A note on Spatial Data Science across Languages, vol.1

I am sitting on a train back to Prague after two days of discussing tooling for spatial data science available in the Python, R and Julia ecosystems, with occasional excursions to the worlds of Rust, JavaScript or ESRI. I am coming back from the Spatial Data Science across Languages (SDSL) workshop and I’d like to share a few thoughts1 while they’re fresh. Different maturity of ecosystems As a Python developer, I must admit that what the R-Spatial community managed to create is impressive and is in some aspects further that where we are....

September 20, 2023 · 4 min

Writing an efficient code for GeoPandas and Shapely in 2023

With the release of Shapely 2.0, the GeoPandas-based code that have been optimised years ago may no longer provide the best performance. The workshop organised during the GeoPython 2023 together with Joris van den Bossche showed how to change that and write efficient and convenient GeoPandas code that uses the benefits of the latest developments in the Python geospatial ecosystem. Workshop resources are available on Github. Annotation The Python geospatial ecosystem is constantly evolving, rushing towards better usability, new features, fewer bugs and increasing performance....

May 2, 2023 · 2 min

Introduction to GeoPandas and its Python ecosystem

A talk from the OpenGeoHub Summer School 2022. Workshop materials Recording The ecosystem of packages for spatial data handling and analysis in Python is extensive and covers both vector and raster analytics from small to large distributed data. This talk covers only a small part, focusing on vector data processing with GeoPandas at its core. First, it covers what GeoPandas is and how it relates to other packages and combines them into a user-friendly API....

October 20, 2022 · 1 min

Understanding the structure of cities through the lens of data

The workshop organised together with James D. Gaboardi during the Spatial Data Science Symposium 2022 is now available online. See the recording below and access the workshop material on Github from which you can even run the code online, in your browser. Annotation Martin & James will walk you through the fundamentals of analysis of the structure of cities. You will learn what can be measured, how to do that in Python, and how to use those numbers to capture the patterns that make up cities....

September 29, 2022 · 1 min

Scaling up vector analysis with Dask-GeoPandas

The workshop organised during the GeoPython 2022 together with Joris van den Bossche introduces the Dask-GeoPandas library and walks you through its key components, allowing you to take a GeoPandas workflow and run it in parallel, out-of-core and even distributed on a remote cluster. Workshop resources are available on Github. Annotation The geospatial Python ecosystem provides a nice set of tools for working with vector data, including Shapely for geometry operations and GeoPandas to work with tabular data (and many other packages for IO, visualization, domain specific processing, …)....

June 22, 2022 · 2 min

Introducing Dask-GeoPandas for scalable spatial analysis in Python

Using Python for data science is usually a great experience, but if you’ve ever worked with pandas or GeoPandas, you may have noticed that they use only a single core of your processor. Especially on larger machines, that is a bit of a sad situation. Developers came up with many solutions to scale pandas, but the one that seems to take the lead is Dask. Dask (specifically dask.dataframe as Dask can do much more) creates a partitioned data frame, where each partition is a single pandas....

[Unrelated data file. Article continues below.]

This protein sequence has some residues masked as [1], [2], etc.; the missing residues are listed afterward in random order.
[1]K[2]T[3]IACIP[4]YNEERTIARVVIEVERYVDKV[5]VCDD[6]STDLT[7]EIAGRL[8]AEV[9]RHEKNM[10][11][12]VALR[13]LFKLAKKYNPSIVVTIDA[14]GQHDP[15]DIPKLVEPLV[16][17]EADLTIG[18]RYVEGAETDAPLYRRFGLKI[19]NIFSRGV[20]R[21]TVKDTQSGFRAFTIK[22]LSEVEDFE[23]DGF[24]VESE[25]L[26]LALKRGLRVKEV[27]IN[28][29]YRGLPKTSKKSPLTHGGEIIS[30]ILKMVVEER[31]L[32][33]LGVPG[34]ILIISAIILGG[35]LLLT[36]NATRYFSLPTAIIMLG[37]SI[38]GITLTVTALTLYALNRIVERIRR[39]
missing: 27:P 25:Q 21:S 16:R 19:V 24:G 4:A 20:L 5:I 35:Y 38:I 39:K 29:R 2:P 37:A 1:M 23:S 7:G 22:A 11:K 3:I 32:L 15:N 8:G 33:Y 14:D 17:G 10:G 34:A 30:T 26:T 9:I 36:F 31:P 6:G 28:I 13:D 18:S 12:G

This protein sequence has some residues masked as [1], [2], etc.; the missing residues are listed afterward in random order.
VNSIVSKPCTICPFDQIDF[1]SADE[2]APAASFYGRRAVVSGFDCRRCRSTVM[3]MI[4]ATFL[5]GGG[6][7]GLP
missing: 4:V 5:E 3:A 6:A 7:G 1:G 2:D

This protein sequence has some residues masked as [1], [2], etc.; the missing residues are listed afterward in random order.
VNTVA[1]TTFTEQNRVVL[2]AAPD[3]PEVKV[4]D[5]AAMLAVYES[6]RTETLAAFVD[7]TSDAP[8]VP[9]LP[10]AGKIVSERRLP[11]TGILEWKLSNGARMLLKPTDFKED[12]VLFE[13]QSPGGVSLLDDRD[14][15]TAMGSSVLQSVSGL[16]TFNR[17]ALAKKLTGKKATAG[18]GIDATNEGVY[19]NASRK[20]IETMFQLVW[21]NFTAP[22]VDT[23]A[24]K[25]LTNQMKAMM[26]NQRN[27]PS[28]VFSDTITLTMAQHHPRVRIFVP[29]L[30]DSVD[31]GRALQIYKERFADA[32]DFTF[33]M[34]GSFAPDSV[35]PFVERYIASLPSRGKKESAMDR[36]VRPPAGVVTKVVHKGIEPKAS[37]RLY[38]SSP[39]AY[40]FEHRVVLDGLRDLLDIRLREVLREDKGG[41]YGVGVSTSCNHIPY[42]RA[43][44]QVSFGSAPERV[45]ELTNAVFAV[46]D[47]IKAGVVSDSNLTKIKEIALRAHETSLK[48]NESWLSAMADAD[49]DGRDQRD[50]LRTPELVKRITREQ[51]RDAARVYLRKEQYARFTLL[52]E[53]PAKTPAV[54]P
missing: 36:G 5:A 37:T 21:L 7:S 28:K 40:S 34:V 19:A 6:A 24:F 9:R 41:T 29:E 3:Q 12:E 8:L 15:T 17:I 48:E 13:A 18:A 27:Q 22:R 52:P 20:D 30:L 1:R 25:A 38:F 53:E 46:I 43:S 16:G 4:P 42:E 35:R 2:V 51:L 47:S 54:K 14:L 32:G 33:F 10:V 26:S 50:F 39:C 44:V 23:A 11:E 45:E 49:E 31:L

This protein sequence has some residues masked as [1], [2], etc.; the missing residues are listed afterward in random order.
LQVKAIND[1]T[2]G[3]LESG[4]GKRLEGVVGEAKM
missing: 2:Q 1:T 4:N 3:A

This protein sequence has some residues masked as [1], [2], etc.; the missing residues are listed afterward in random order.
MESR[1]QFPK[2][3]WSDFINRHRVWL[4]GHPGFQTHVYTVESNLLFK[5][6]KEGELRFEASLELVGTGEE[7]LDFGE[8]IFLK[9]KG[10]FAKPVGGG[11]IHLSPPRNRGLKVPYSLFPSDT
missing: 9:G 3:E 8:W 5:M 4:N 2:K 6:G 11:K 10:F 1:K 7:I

March 31, 2022 · 3 min

Capturing the Structure of Cities with Data Science

During the Spatial Data Science Conference 2021, I had a chance to deliver a workshop illustrating the application of PySAL and momepy in understanding the structure of cities. The recording is now available for everyone. The materials are available on my GitHub and you can even run the whole notebook in your browser using the MyBinder service.

November 2, 2021 · 1 min

xyzservices: a unified source of XYZ tile providers in Python

A Python ecosystem offers numerous tools for the visualisation of data on a map. A lot of them depend on XYZ tiles, providing a base map layer, either from OpenStreetMap, satellite or other sources. The issue is that each package that offers XYZ support manages its own list of supported providers. We have built xyzservices package to support any Python library making use of XYZ tiles. I’ll try to explain the rationale why we did that, without going into the details of the package....

August 3, 2021 · 4 min

Evolution of Urban Patterns: Urban Morphology as an Open Reproducible Data Science

We have a new paper published in the Geographical Analysis on the opportunities current developments in geographic data science within the Python ecosystem offer to urban morphology. To sum up - there’s a lot to play with and if you’re interested in the quantification of urban form, there’s no better choice for you at the moment. Urban morphology (study of urban form) is historically a qualitative discipline that only recently expands into more data science-ish waters....

July 15, 2021 · 4 min

Clustergam: visualisation of cluster analysis

In this post, I introduce a new Python package to generate clustergrams from clustering solutions. The library has been developed as part of the Urban Grammar research project, and it is compatible with scikit-learn and GPU-enabled libraries such as cuML or cuDF within RAPIDS.AI. When we want to do some cluster analysis to identify groups in our data, we often use algorithms like K-Means, which require the specification of a number of clusters....

April 27, 2021 · 7 min